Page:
The October surprises are now coming fast and furious as Obama’s lead is slipping in most polls and on Intrade. So empty gestures to boost turnout in his heretofore spurned Democratic party base are the order of the day.
I’m a day behind on this item, but nevertheless thought it was so cynical as to merit special notice. A new effort to rally the troops, per Shahien Nasirpour at the Financial Times, is that the Administration has started messaging to pet activist groups that it will replace Ed DeMacro, the Administration’s favorite scapegoat for its negligence on the housing beat. Team Obama has backed the banks every step of the way, from its failure to use chain of title abuses and obvious tax code (REMIC) violations to pressure banks to do mortgage mods, to its unwillingness to prosecute senior bankers (Charles Ferguson, this blog, and others have set forth legal theories and evidence; the issue clearly is lack of political will), its refusal to undertake anything other than cursory “see no evil” investigations, and its bank friendly measures, from borrower-damaging, “foam the runway” HAMP to a fraud-institutionalizing mortgage “settlement”. But DeMarco, by refusing to endorse principal mods for Fannie and Freddie borrowers (which is a peculiarly short-sighted posture) serves an a convenient distraction for the Administration’s repeated refusal to take any serious pro-borrower measures. From the Financial Times:
But if Mr Obama wins re-election, Mr DeMarco’s days may be numbered, with senior White House officials quietly telling housing industry activists in recent weeks that he will be replaced..
Some borrower advocates have argued that the White House has kept Mr DeMarco in office in part because it provides the administration with an easy excuse when questioned about why they have not done more to prevent millions of home seizures.
But in the past few weeks, Obama administration officials – including Gene Sperling, director of Mr Obama’s national economic council, and Jon Carson, director of the White House’s office of public engagement – have told Democratic groups that they hope to oust Mr DeMarco in the coming months, most likely by replacing him via an appointment while Congress is not in session
DeMarco has been refusing to do authorize having Fannie and Freddie do principal mods for some time. He signaled strong disinclination early in the year and made his position clearly in July. But he’s curiously not given credit for some borrower-friendly ideas, such as a proposal to allow bankruptcy judges in Chapter 13 cases whose house are underwater to pay no interest for five years, which in economic terms is tantamount to a principal reduction, likely on the order of 10%.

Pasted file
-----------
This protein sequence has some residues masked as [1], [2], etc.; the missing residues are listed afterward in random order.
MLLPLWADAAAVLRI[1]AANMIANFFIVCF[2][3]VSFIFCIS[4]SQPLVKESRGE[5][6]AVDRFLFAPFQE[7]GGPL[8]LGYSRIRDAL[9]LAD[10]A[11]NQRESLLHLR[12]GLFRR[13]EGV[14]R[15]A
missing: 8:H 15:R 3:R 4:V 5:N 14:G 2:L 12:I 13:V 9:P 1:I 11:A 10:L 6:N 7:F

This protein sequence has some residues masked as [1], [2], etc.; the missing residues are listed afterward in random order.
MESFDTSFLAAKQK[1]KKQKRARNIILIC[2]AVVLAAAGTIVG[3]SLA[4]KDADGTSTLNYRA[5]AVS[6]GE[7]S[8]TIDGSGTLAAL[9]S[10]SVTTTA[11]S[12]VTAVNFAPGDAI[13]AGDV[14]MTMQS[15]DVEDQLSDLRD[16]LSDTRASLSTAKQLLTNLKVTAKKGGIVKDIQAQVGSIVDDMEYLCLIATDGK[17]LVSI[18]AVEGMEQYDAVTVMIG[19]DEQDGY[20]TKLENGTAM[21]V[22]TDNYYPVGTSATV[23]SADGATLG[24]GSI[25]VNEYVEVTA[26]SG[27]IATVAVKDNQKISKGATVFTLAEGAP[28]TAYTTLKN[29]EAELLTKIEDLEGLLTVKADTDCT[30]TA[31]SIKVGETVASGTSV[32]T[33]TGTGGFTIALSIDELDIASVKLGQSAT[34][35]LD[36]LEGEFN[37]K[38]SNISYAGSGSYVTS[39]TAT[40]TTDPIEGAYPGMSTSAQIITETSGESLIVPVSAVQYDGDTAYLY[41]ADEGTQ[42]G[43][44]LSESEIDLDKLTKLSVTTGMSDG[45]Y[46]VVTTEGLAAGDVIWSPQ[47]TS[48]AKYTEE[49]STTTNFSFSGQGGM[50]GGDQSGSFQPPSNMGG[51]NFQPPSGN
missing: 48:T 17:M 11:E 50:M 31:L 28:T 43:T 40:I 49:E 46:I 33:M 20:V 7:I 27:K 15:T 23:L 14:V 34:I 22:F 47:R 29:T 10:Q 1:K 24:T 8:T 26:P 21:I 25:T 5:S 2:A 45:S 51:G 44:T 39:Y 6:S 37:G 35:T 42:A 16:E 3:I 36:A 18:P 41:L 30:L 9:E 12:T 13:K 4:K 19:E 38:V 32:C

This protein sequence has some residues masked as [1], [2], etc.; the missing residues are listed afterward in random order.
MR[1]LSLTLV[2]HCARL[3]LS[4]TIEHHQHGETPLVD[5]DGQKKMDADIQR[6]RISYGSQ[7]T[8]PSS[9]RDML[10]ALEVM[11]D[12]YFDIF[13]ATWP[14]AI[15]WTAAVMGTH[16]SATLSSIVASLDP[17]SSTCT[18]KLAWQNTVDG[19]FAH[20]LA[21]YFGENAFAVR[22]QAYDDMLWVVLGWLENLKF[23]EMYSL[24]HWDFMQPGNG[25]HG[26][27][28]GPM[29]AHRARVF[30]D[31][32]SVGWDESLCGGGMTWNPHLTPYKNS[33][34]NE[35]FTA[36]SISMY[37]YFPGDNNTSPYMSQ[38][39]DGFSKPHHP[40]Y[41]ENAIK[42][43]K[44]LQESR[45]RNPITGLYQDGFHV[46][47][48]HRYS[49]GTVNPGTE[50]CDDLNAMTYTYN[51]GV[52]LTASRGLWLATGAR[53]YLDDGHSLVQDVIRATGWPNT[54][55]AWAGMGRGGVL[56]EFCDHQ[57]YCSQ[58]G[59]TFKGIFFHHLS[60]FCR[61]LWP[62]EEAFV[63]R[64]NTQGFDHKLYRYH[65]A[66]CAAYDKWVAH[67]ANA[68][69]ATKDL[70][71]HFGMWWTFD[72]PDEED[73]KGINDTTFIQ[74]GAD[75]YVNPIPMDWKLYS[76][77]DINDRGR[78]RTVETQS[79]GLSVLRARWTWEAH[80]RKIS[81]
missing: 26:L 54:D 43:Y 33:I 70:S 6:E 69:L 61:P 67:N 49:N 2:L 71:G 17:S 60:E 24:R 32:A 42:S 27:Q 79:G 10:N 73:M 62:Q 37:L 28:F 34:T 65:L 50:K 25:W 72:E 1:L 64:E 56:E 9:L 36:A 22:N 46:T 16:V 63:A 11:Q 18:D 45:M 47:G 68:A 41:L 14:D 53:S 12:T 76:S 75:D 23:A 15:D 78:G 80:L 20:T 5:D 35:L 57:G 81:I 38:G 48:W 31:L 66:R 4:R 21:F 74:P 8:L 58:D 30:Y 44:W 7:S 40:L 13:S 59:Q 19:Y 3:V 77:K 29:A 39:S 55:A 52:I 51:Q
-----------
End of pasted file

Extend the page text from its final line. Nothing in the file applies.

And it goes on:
So what does this new promise amount to? Well, the Administration could have nominated a FHFA director when it had 60 votes in the Senate but couldn’t be bothered. And even though it’s now winking and nodding about a recess appointment, it could have done one over the Labor Day holiday but didn’t.
I wouldn’t buy a used car from Gene Sperling, nor would I put much stake in a promise made behind closed doors to parties the Administration has treated as unimportant, even if it has now been leaked to the media. That does not mean it might not eventually happen, but stress eventually because:
1. Fannie and Freddie are still huge hot buttons with the right. Any Obama appointee will be seen as looking for a way to find new and creative uses for the GSEs, which is something the Republican love to demonize. That means:
2. Obama is not going to want to rile them until the Grand Bargain is in place. My politically oriented readers think Obama will have a tougher time getting a deal that Romney because Obama actually believes in austerity and will want tax increases, while the Republicans will probably be happy with cosmetics plus cuts to Medicare and Social Security. So there’s greater odds with an Obama win of a pigfight and hitting the fiscal cliff, particularly if Obama’s victory looks particularly weak (as in majority in electoral college but not popular vote, poorer than expected Democratic party Congressional results.
3. As Dave Dayen points out, DeMarco is serving out James Lockhart’s term, which ends in September. So Obama can just measure this out, say putting forward a candidate in April or May, waiting for Senate displays of hostility, and appointing the replacement on the Fourth of July or Labor Day recess. And don’t hold your breath that a new appointee will be such great shakes. Given that the Treasury’s policy has been bank friendly, that the new Treasury secretary is likely to make Geithner look good (you heard it here first), and Obama’s first pick for the FHFA was the particularly limp-wristed Joseph Smith (who is showing his true colors in his role as mortgage settlement monitor by coming up with creative PR moves), an Obama replacement for DeMarco is merely going to be an Administration lackey, not a homeowner advocate.